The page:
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The Food-As-Medicine philosophy has gained new life in the U.S. by two interrelated healthcare events. The first is the introduction of “Shop with a Doc” programs; which puts doctors inside grocery stores to help guide consumers toward healthy food and away from bad. The second is the Affordable Care Act (ACA) which realigns the financial incentives between doctors and medical centers.
Before the ACA, a sedentary lifestyle and poor eating habits generally meant that a patient would become reliant upon the doctor and hospital to keep them alive. A patient could get sick, go for care, receive treatment and a bill was generated. Now, under the ACA, a bundled sum of money is paid for the patient’s care annually and must be managed to ensure that there funds for whatever medical need arises. This means there are cost savings to keeping patients healthy instead of treating once they are sick.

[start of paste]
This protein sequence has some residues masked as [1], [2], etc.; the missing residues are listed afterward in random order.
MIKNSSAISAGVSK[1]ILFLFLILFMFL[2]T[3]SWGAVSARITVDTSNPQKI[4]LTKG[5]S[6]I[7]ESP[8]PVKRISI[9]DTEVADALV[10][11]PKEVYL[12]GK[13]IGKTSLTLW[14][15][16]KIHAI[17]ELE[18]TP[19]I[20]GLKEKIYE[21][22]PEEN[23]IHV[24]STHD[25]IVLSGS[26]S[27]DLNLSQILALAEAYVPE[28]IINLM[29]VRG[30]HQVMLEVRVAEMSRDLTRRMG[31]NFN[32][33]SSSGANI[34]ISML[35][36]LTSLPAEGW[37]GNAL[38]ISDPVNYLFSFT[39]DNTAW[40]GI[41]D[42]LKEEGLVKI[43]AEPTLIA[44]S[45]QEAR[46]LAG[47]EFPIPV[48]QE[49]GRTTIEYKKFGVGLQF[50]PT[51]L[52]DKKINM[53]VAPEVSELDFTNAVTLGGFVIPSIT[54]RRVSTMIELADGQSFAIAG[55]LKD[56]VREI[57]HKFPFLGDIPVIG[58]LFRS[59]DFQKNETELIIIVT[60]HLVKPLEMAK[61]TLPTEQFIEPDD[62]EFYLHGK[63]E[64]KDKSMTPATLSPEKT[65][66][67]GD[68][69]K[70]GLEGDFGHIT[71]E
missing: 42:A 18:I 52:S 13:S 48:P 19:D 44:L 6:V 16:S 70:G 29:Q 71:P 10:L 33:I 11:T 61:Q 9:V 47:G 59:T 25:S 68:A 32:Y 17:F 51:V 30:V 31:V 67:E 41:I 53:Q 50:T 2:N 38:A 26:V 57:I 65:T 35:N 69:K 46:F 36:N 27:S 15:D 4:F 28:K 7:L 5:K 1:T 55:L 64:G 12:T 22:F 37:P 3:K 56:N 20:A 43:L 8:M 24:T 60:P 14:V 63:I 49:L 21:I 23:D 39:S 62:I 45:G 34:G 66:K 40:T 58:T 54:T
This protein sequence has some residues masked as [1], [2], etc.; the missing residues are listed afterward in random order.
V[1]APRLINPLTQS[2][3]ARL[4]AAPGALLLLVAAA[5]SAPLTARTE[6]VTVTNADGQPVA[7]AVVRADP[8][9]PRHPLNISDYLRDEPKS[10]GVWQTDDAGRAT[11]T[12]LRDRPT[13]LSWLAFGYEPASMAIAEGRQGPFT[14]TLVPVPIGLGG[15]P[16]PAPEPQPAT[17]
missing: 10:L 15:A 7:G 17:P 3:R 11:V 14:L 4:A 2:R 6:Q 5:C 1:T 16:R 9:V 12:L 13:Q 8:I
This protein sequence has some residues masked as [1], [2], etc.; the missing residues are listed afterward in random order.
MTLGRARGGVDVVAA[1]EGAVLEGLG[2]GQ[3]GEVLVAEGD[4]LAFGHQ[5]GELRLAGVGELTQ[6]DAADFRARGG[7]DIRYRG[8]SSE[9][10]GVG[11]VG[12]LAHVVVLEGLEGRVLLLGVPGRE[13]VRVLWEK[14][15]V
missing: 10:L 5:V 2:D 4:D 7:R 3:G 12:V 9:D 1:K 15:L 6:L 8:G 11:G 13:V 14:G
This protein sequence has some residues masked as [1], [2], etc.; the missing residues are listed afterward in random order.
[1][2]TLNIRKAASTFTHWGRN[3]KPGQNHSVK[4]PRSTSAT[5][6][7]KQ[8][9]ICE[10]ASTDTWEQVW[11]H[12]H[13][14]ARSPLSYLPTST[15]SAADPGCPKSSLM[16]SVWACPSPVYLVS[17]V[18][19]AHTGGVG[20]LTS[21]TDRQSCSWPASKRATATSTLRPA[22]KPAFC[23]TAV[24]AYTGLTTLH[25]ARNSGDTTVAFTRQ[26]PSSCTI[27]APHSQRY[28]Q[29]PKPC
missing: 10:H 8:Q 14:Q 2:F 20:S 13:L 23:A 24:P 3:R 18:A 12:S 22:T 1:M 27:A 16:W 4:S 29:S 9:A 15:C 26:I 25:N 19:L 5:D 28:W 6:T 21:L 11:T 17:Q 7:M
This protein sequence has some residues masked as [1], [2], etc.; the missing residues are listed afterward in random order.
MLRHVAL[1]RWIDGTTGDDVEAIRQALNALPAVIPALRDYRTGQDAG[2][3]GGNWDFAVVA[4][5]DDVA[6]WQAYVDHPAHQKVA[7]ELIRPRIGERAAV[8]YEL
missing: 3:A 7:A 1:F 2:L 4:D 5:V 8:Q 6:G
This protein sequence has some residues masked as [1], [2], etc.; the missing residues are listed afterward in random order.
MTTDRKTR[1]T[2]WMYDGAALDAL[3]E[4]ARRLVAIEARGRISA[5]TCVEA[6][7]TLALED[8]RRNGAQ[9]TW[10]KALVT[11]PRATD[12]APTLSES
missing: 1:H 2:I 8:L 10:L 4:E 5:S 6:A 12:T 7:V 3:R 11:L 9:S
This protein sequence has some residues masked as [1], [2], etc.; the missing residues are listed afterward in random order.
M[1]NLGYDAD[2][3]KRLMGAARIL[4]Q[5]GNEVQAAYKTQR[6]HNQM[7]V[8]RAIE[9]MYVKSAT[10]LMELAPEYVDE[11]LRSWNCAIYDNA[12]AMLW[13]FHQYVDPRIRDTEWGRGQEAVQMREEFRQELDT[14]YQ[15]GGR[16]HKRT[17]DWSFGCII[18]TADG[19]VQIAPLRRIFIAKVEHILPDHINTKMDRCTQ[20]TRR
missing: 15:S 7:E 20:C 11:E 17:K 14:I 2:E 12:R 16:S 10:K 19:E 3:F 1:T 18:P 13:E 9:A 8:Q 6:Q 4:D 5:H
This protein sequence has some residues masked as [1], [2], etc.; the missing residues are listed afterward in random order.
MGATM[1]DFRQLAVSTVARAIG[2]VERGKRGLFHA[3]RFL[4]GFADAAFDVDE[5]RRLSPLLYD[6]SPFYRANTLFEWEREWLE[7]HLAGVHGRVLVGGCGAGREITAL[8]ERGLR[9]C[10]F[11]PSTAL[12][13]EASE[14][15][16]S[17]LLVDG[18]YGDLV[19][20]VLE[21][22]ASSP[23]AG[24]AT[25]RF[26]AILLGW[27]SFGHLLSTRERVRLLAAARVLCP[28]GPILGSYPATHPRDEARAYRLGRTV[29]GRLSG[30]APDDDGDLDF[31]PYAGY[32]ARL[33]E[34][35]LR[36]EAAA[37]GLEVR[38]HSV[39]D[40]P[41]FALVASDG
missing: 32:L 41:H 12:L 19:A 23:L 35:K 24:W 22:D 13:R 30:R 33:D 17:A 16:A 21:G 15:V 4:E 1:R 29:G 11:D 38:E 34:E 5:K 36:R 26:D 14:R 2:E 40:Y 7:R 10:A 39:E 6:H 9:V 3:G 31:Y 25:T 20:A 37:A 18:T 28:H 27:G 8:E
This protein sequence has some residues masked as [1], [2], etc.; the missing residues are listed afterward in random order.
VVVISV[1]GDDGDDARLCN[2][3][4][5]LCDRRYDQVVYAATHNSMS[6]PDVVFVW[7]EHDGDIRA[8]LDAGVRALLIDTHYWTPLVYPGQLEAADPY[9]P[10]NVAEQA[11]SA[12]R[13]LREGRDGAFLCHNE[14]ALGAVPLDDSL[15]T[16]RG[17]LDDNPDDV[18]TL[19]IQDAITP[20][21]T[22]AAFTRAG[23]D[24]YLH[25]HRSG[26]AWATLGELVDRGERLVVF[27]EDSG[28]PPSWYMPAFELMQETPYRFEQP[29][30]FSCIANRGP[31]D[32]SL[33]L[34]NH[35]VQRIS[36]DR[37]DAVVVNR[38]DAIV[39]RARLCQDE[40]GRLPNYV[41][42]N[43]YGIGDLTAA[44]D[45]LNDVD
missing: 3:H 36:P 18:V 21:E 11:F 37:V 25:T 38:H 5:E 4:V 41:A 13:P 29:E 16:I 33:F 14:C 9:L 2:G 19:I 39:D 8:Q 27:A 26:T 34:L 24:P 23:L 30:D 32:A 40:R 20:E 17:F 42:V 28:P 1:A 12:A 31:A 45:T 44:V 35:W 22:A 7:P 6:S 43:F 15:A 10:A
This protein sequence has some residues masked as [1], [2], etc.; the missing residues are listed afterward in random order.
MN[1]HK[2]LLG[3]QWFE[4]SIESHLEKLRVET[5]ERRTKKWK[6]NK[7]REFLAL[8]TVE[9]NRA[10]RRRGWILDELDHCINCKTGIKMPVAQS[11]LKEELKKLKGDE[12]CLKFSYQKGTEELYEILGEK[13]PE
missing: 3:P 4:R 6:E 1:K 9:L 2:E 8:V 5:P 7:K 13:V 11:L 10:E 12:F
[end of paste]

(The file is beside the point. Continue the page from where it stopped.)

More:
There are different models of Shop with a Doc. In some communities as mentioned above; hospitals sponsor medical professionals inside the supermarket. At smaller grocery stores, the local medical center pays to replace the chips and candy displays with fresh fruits and vegetables. Still, other medical systems host weekly farmers markets at or near their hospitals with doctors and nutritionists circulating.
The Shop With A Doc program has the potential to improve the health of entire communities by reaching consumers preemptively to demonstrate how closely related diet and health status are to one another.
The Food-as-Medicine philosophy is based on the belief that whole food is a traditional remedy with the therapeutic power to improve and maintain one’s health. The philosophy has been around for hundreds of years.Read More